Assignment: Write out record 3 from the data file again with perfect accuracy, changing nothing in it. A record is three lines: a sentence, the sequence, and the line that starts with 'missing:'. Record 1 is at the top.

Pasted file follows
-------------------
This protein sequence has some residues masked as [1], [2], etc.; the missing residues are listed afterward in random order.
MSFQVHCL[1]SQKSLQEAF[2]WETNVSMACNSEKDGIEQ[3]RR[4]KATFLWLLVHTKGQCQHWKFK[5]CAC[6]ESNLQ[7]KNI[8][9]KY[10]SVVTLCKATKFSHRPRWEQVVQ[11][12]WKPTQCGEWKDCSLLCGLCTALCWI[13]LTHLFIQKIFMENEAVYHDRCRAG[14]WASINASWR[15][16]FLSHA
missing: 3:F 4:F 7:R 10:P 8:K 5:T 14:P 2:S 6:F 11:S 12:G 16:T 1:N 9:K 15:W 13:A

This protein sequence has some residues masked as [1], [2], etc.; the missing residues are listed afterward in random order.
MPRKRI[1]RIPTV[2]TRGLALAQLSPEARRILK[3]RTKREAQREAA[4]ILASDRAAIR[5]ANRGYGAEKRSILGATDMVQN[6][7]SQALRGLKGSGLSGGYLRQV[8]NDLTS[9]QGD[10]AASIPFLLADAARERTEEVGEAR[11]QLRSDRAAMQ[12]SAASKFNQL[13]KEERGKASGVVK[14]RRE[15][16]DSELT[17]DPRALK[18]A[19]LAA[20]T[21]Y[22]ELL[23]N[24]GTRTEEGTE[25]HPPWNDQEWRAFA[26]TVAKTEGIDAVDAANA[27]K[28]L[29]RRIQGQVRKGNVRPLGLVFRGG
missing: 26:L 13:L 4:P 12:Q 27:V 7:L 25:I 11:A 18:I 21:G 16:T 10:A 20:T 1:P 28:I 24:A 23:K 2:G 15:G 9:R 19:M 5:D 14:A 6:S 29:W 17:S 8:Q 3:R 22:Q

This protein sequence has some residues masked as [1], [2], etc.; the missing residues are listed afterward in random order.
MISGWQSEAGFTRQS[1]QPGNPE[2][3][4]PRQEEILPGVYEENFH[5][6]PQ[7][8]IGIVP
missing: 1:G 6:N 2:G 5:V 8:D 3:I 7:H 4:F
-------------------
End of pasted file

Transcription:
This protein sequence has some residues masked as [1], [2], etc.; the missing residues are listed afterward in random order.
MISGWQSEAGFTRQS[1]QPGNPE[2][3][4]PRQEEILPGVYEENFH[5][6]PQ[7][8]IGIVP
missing: 1:G 6:N 2:G 5:V 8:D 3:I 7:H 4:F